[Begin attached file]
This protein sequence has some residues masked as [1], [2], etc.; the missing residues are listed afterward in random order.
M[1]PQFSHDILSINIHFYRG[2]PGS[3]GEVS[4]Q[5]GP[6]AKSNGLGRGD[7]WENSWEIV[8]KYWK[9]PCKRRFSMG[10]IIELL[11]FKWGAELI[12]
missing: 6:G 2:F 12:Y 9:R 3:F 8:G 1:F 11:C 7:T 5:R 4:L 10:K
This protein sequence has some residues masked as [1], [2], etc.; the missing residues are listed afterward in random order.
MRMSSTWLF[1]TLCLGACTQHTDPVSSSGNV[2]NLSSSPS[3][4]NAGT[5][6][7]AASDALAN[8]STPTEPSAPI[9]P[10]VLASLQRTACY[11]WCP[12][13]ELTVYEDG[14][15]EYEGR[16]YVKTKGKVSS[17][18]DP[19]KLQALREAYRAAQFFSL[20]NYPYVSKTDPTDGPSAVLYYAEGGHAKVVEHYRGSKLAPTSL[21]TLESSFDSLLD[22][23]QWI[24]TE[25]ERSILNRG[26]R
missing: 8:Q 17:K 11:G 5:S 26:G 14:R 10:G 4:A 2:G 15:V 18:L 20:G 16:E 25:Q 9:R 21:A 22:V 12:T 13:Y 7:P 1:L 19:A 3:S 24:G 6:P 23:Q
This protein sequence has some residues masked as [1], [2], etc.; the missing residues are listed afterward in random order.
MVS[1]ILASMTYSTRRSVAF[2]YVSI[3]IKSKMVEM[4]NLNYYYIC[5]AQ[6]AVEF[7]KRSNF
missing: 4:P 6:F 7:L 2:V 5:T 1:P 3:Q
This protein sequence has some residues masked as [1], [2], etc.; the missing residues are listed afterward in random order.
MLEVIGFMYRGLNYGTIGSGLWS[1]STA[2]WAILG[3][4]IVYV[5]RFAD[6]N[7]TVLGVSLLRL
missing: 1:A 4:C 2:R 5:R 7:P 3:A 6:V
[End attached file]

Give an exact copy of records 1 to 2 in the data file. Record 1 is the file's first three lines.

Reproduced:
This protein sequence has some residues masked as [1], [2], etc.; the missing residues are listed afterward in random order.
M[1]PQFSHDILSINIHFYRG[2]PGS[3]GEVS[4]Q[5]GP[6]AKSNGLGRGD[7]WENSWEIV[8]KYWK[9]PCKRRFSMG[10]IIELL[11]FKWGAELI[12]
missing: 6:G 2:F 12:Y 9:R 3:F 8:G 1:F 11:C 7:T 5:R 4:L 10:K
This protein sequence has some residues masked as [1], [2], etc.; the missing residues are listed afterward in random order.
MRMSSTWLF[1]TLCLGACTQHTDPVSSSGNV[2]NLSSSPS[3][4]NAGT[5][6][7]AASDALAN[8]STPTEPSAPI[9]P[10]VLASLQRTACY[11]WCP[12][13]ELTVYEDG[14][15]EYEGR[16]YVKTKGKVSS[17][18]DP[19]KLQALREAYRAAQFFSL[20]NYPYVSKTDPTDGPSAVLYYAEGGHAKVVEHYRGSKLAPTSL[21]TLESSFDSLLD[22][23]QWI[24]TE[25]ERSILNRG[26]R
missing: 8:Q 17:K 11:G 5:S 26:G 14:R 10:G 4:A 2:G 15:V 18:L 20:G 16:E 25:Q 9:R 21:A 22:V 12:T 13:Y 7:P 1:L 19:A 3:S 24:G 6:P 23:Q